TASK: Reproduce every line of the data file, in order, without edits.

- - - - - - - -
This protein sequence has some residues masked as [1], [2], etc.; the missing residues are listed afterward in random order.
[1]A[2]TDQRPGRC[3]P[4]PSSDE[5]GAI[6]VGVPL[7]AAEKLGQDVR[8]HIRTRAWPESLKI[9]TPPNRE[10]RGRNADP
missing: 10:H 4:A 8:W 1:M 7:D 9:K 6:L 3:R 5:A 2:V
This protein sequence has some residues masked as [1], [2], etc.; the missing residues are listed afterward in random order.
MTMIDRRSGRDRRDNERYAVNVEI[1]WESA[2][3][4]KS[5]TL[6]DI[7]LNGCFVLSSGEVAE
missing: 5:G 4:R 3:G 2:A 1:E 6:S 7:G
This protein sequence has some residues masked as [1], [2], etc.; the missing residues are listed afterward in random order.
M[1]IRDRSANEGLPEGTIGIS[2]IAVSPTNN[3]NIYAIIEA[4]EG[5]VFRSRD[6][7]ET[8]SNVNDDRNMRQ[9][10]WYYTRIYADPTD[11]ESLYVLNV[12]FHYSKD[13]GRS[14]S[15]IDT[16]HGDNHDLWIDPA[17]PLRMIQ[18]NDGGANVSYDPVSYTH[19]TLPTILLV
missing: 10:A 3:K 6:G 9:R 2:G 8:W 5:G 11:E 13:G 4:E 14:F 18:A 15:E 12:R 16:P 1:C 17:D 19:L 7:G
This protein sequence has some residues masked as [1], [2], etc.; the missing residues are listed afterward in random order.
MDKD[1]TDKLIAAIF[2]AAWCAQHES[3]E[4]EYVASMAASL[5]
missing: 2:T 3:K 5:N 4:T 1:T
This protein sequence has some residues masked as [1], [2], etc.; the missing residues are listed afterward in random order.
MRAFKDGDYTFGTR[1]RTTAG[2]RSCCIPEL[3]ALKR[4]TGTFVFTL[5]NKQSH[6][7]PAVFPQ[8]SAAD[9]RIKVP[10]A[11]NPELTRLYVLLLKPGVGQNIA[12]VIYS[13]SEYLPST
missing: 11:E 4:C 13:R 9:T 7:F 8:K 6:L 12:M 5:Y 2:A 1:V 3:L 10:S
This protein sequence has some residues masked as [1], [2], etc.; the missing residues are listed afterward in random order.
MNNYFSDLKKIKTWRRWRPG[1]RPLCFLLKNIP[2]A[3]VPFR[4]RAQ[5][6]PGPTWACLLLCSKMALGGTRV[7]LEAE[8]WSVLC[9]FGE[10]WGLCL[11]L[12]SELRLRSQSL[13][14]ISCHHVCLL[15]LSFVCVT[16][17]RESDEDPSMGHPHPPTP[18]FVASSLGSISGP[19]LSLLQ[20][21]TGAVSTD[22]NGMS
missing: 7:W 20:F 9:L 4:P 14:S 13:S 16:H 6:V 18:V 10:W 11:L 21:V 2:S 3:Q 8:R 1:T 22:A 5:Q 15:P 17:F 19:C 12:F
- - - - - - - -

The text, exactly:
This protein sequence has some residues masked as [1], [2], etc.; the missing residues are listed afterward in random order.
[1]A[2]TDQRPGRC[3]P[4]PSSDE[5]GAI[6]VGVPL[7]AAEKLGQDVR[8]HIRTRAWPESLKI[9]TPPNRE[10]RGRNADP
missing: 10:H 4:A 8:W 1:M 7:D 9:K 6:L 3:R 5:A 2:V
This protein sequence has some residues masked as [1], [2], etc.; the missing residues are listed afterward in random order.
MTMIDRRSGRDRRDNERYAVNVEI[1]WESA[2][3][4]KS[5]TL[6]DI[7]LNGCFVLSSGEVAE
missing: 5:G 4:R 3:G 2:A 1:E 6:S 7:G
This protein sequence has some residues masked as [1], [2], etc.; the missing residues are listed afterward in random order.
M[1]IRDRSANEGLPEGTIGIS[2]IAVSPTNN[3]NIYAIIEA[4]EG[5]VFRSRD[6][7]ET[8]SNVNDDRNMRQ[9][10]WYYTRIYADPTD[11]ESLYVLNV[12]FHYSKD[13]GRS[14]S[15]IDT[16]HGDNHDLWIDPA[17]PLRMIQ[18]NDGGANVSYDPVSYTH[19]TLPTILLV
missing: 10:A 3:K 6:G 9:R 2:G 8:W 5:G 11:E 13:G 4:E 14:F 18:A 15:E 12:R 16:P 1:C 17:D 19:L 7:G
This protein sequence has some residues masked as [1], [2], etc.; the missing residues are listed afterward in random order.
MDKD[1]TDKLIAAIF[2]AAWCAQHES[3]E[4]EYVASMAASL[5]
missing: 2:T 3:K 5:N 4:T 1:T
This protein sequence has some residues masked as [1], [2], etc.; the missing residues are listed afterward in random order.
MRAFKDGDYTFGTR[1]RTTAG[2]RSCCIPEL[3]ALKR[4]TGTFVFTL[5]NKQSH[6][7]PAVFPQ[8]SAAD[9]RIKVP[10]A[11]NPELTRLYVLLLKPGVGQNIA[12]VIYS[13]SEYLPST
missing: 11:E 4:C 13:R 9:T 7:F 8:K 6:L 12:M 5:Y 2:A 1:V 3:L 10:S
This protein sequence has some residues masked as [1], [2], etc.; the missing residues are listed afterward in random order.
MNNYFSDLKKIKTWRRWRPG[1]RPLCFLLKNIP[2]A[3]VPFR[4]RAQ[5][6]PGPTWACLLLCSKMALGGTRV[7]LEAE[8]WSVLC[9]FGE[10]WGLCL[11]L[12]SELRLRSQSL[13][14]ISCHHVCLL[15]LSFVCVT[16][17]RESDEDPSMGHPHPPTP[18]FVASSLGSISGP[19]LSLLQ[20][21]TGAVSTD[22]NGMS
missing: 7:W 20:F 9:L 4:P 14:S 13:S 16:H 6:V 18:V 10:W 11:L 21:V 2:S 3:Q 8:R 1:T 22:A 5:Q 15:P 17:F 19:C 12:F